Hell House by Richard Matheson is my favorite haunted house story

Kill Creek by Scott Thomas is another fun haunted house book that pokes a little fun at famous horror authors, including the Goosebumps guy.

14 by Peter Clines is about a haunted (?) apartment building and was lots of fun to read.  It’s kind of like the TV show LOST, but . . . in an apartment building.

The Elements by Michael McDowell makes a summer home on the beach feel creepy

Carsten Stroud’s Niceville trilogy (Niceville, The Homecoming, The Reckoning) was a fun read.  It might be more of a thriller, but there is definitely something supernatural going on.

Penpal by Dathan Auerbach is great.  It’s creepy and unsettling and has several yucky implications.  Bad Man is a slow burn that’s bleak and depressing.  The ending kind of pays off for it.

Horrorstor by Grady Hendrix puts the monsters in an IKEA-like setting.  It’s a good read.

Dan Simmons writes big, unsettling novels.  If you really like to read, I suggest Carrion Comfort, The Terror (arctic historical fiction), and Drood (Victorian historical fiction).  Summer of Night is similar to Stephen King’s IT.

Nick Cutter writes excellent stuff.  His exciting stories are almost more thriller, but definitely horror.  I liked:  The Troop, The Deep and Little Heaven.

Justin Cronin’s Passage trilogy (The Passage, The Twelve and The City of Mirrors) is, for me, the absolute best post-apocalyptic horror/sci-fi story yet written.  It is epic in scope and describes the events leading up to the apocalypse, what happened immediately after, how the world fell apart, and then the eventual society that emerged.  In fact, most of the story could be described as post-post-apocalypse.

The Southern Reach trilogy by Jeff VanderMeer might be a bit more sci-fi than horror, but it is dark and brooding, and there is a monster.  These popular books fell a little flat with me.  The first one, Annihilation, was awesome and left me wanting much more.  I found the second book, Authority, to be a little tedious.  The third book, Acceptance, was just okay.  These are just my opinions, of course.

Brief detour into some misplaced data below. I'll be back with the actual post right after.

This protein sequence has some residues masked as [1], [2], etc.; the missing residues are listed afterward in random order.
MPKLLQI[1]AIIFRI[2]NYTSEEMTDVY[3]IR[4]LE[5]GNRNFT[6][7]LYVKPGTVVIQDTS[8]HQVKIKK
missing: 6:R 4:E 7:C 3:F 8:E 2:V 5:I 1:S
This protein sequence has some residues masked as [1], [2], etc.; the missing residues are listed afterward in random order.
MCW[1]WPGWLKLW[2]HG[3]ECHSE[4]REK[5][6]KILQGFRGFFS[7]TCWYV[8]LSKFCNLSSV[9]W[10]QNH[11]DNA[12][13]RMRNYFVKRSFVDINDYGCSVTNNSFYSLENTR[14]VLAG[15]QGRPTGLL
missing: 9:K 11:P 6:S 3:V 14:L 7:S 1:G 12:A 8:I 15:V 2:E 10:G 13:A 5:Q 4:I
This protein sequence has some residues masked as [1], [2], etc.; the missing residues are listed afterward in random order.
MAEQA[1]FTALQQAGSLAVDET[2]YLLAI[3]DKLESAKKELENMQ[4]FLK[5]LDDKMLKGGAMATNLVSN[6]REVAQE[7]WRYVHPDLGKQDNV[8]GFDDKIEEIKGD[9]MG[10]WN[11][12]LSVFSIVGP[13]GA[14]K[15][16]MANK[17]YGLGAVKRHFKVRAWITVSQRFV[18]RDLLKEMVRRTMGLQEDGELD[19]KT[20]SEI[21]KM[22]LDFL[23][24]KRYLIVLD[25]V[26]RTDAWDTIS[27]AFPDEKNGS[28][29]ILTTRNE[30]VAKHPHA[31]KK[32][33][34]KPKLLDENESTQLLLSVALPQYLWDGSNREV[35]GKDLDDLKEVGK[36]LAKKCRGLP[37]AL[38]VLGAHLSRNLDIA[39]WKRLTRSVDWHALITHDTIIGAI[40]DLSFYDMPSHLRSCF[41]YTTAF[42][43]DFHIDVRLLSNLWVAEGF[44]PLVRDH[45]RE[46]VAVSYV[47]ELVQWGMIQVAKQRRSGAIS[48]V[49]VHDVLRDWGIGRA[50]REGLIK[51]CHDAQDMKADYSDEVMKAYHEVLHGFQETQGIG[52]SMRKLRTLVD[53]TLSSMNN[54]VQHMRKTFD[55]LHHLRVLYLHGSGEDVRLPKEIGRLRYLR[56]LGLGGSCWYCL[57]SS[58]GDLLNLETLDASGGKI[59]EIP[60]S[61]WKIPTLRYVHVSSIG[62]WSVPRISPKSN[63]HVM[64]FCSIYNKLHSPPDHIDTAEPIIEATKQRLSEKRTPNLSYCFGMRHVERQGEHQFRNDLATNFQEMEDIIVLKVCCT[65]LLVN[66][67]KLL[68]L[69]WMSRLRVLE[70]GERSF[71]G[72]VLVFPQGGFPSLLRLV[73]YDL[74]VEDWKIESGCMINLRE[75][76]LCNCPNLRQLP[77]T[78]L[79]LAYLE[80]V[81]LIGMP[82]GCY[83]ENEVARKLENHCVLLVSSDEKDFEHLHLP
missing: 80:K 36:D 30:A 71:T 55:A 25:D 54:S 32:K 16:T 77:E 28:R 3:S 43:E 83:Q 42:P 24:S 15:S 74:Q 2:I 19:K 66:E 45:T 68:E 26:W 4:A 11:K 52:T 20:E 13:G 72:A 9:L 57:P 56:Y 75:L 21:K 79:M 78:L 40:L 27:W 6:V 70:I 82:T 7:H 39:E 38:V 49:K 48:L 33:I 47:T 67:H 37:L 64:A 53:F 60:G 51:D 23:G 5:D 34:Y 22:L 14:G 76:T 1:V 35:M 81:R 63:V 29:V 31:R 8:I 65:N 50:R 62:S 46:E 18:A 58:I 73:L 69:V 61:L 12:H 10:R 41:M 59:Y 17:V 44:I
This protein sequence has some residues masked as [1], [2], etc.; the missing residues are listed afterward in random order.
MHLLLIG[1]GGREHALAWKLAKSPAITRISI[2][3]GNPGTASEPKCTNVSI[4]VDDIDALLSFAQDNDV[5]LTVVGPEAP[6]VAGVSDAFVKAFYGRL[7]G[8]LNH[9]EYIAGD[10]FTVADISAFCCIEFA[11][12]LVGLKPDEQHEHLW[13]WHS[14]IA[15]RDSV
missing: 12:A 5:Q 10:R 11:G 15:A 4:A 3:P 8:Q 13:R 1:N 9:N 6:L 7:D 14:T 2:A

Of course, there’s Joe Hill, Stephen King’s son.  I liked Heart-Shaped Box, Horns, 20th Century Ghosts, Twittering from the Circus of the Dead and Strange WeatherNOS4A2 is awesome, a classic.  Unlike a lot of other people, I did not care for The Fireman.

I forget how far I made it into The Girl Next Door by Jack Ketchum, but it wasn’t very far. It was too disturbing for me (being the true story of an abused child), in a terrible way I did not like. I bailed on the book and wish I’d never heard of it.  You can take this as a warning or recommendation.

The classics:

  • Dracula by Bram Stoker is the de facto vampire story that sets almost every president of modern vampires as we think of them. It is interesting in that there is no real narrative in the book; it’s all a collection of letters and newspaper articles and things like that.
  • Frankenstein by Mary Shelly is, of course, the first Frankenstein story. It’s probably not what you’re expecting though.  The monster is sensitive and philosophical and has no neck-bolts.
  • The Haunting of Hill House by Shirley Jackson is a classic ghost story that many people cite as their favorite haunted house book.  It may be considered blasphemy to some to think this way, but I thought the book was just okay.

And, here are my opinions of all of Stephen King’s books